In this post, you will learn how to quickly offset layers in After Effects.
Alright, so we are in After Effects and for this example, I am working with 18 Ukramedia logos.
These Ukramedia logos are scaling up from 0 to 100 percent.
Now, what if I wanted to take all of my 18 Ukramedia logos and offset them by 3 frames. How can I do it quickly without having to manually offset each layer one by one?
As you can see from the picture above, manually adjusting layers can take a long time. Especially if you are working with a lot of layers.
So let me show you the easiest way to do this.
Select all 18 layers.
Move the time indicator to the beginning of the timeline
Press page down on the keyboard 3 times.
Press ALT+] to shorten the selected layers.
So right now all 18 layers are 3 frames in length.
Right-click on selected layers and go to Keyframe Assistant and click on the Sequence Layers.
When you do that, you will have a pop-up window appear.
You will see an option for Overlap.
The Overlap gives you an option to fade each layer, which is not what I want to do, so I will leave it unchecked.
Make sure the Overlap option is unchecked and then press OK.
Now you can see that all of my layers have been offset by 3 frames, so obviously we have a little problem here because my layers are not very long. They are only 3 frames.
Move the time indicator to the end of your composition.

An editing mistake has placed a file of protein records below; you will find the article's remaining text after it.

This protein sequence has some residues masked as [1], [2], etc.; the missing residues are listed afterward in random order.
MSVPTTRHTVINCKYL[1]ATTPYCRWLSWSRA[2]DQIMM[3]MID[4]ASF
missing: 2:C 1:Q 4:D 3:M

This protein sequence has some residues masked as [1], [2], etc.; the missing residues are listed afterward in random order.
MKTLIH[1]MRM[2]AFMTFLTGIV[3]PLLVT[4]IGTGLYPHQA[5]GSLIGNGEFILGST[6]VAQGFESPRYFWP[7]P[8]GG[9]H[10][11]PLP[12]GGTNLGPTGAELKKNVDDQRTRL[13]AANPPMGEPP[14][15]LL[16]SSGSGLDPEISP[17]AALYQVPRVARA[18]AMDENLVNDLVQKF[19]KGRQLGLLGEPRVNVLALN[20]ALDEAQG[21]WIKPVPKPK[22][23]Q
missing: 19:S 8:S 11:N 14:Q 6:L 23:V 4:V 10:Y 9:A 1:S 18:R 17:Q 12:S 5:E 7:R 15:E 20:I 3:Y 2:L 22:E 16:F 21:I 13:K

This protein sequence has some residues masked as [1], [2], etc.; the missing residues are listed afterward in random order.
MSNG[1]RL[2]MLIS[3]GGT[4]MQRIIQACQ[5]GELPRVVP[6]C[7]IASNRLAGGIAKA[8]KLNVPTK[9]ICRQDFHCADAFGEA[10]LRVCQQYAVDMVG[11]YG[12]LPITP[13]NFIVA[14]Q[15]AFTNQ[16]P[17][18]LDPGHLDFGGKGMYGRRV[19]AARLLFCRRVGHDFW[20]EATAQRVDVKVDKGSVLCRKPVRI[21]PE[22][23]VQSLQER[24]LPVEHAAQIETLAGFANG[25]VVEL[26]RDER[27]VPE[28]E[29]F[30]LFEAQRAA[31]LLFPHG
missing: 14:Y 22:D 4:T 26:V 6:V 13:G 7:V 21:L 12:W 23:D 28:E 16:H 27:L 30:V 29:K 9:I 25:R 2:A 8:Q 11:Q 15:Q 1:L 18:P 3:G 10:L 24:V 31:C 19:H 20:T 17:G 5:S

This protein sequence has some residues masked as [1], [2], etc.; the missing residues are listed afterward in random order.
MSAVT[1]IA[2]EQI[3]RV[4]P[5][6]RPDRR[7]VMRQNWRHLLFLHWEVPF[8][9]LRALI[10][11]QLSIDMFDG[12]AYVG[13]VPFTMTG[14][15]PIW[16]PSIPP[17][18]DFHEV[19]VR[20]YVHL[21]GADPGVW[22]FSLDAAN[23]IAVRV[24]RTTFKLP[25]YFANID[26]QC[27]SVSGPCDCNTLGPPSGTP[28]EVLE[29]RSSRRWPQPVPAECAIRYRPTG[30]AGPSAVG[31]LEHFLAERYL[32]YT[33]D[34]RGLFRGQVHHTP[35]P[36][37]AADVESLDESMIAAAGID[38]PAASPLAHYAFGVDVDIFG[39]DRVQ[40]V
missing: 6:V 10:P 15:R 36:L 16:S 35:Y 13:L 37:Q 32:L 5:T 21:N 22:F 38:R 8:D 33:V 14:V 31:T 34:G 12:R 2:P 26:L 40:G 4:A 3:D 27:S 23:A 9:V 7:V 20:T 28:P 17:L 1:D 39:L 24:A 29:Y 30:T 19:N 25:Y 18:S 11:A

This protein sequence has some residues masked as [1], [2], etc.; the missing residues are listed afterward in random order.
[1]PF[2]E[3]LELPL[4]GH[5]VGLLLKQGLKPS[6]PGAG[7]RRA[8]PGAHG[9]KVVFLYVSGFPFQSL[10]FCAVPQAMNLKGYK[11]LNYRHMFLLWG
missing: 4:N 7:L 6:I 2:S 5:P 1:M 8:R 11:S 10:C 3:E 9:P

With all 18 layers selected, press ALT+] again to extend the layers to our time indicator, which is located at the end of my composition.
So now if we preview our project, you will see that everything is working well.
Now let me show you how to control the offset order.
Move the time indicator to the beginning of the timeline.
Undo a few steps with keyboard shortcut CTRL+Z on a PC or CMD+Z on a Mac to bring us back to where we started.
Select the layers based on the order you want them to start by pressing CTRL+RMB on a PC or CMD+RMB on a Mac.
In other words, my offset will be determined based on the order of my selection.
So whatever I select first, second and third and so on, that is how it is going to go down. I am going to keep going with my selection until all 18 layers are selected.
Right-click on any selected layer again and go to Keyframe Assistant and then choose Sequence Layers again.
Press OK when you see a pop-up appear.
And so now you can see that it automatically off-set layers based on my selection.
Move the time indicator to the end of our composition and press ALT+] to extend layers to the time indicator.
Everything is working well. The offset is based on my selection, which is exactly what I wanted.
I do want to point out one more thing, but first, let’s undo everything we just did.
So obviously it offsets things based on the length of our layers.
What if want to have a different offset? For example, let’s manually adjust the length of layers one by one like so:
Next, I am going to select all of my layers, right-click on them, then choose Keyframe Assistant and then click on the Sequence Layers option just like we did in previous examples and press OK on the pop-up.
And now you can tell that it offset some things differently.
It offsets everything based on its length. So it is going to have different timing.
Now let’s move the time indicator to the end of this composition and press CTRL+] on a PC or CMD+] on a Mac to extend our layers to the end of our composition.
And now if I preview this you can easily tell that the timing of some of our layers is not the same.
I hope you found this tip was useful!